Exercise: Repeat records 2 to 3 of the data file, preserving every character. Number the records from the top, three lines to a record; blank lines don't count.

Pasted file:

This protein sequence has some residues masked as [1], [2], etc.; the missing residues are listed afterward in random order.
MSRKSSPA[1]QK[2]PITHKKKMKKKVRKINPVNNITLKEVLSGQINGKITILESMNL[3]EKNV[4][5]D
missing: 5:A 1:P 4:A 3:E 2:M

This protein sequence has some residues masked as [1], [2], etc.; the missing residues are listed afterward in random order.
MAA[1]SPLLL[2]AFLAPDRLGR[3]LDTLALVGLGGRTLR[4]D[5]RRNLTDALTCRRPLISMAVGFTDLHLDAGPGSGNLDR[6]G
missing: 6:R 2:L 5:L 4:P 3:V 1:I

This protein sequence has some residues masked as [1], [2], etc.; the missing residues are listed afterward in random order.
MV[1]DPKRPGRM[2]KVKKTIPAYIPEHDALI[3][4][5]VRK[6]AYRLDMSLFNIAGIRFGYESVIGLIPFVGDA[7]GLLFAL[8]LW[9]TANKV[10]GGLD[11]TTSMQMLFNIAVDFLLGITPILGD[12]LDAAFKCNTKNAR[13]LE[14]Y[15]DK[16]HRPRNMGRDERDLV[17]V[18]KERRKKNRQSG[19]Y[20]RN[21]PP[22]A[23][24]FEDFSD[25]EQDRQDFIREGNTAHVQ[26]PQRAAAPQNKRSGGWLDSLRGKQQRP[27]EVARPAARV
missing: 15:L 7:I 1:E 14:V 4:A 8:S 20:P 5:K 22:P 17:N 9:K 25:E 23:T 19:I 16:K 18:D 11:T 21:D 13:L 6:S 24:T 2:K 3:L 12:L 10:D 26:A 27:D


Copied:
This protein sequence has some residues masked as [1], [2], etc.; the missing residues are listed afterward in random order.
MAA[1]SPLLL[2]AFLAPDRLGR[3]LDTLALVGLGGRTLR[4]D[5]RRNLTDALTCRRPLISMAVGFTDLHLDAGPGSGNLDR[6]G
missing: 6:R 2:L 5:L 4:P 3:V 1:I

This protein sequence has some residues masked as [1], [2], etc.; the missing residues are listed afterward in random order.
MV[1]DPKRPGRM[2]KVKKTIPAYIPEHDALI[3][4][5]VRK[6]AYRLDMSLFNIAGIRFGYESVIGLIPFVGDA[7]GLLFAL[8]LW[9]TANKV[10]GGLD[11]TTSMQMLFNIAVDFLLGITPILGD[12]LDAAFKCNTKNAR[13]LE[14]Y[15]DK[16]HRPRNMGRDERDLV[17]V[18]KERRKKNRQSG[19]Y[20]RN[21]PP[22]A[23][24]FEDFSD[25]EQDRQDFIREGNTAHVQ[26]PQRAAAPQNKRSGGWLDSLRGKQQRP[27]EVARPAARV
missing: 15:L 7:I 1:E 14:V 4:A 8:S 20:P 5:K 22:P 17:N 9:K 25:E 23:T 19:I 16:K 18:D 11:T 21:D 13:L 6:S 24:T 2:K 3:L 12:L 10:D 26:A 27:D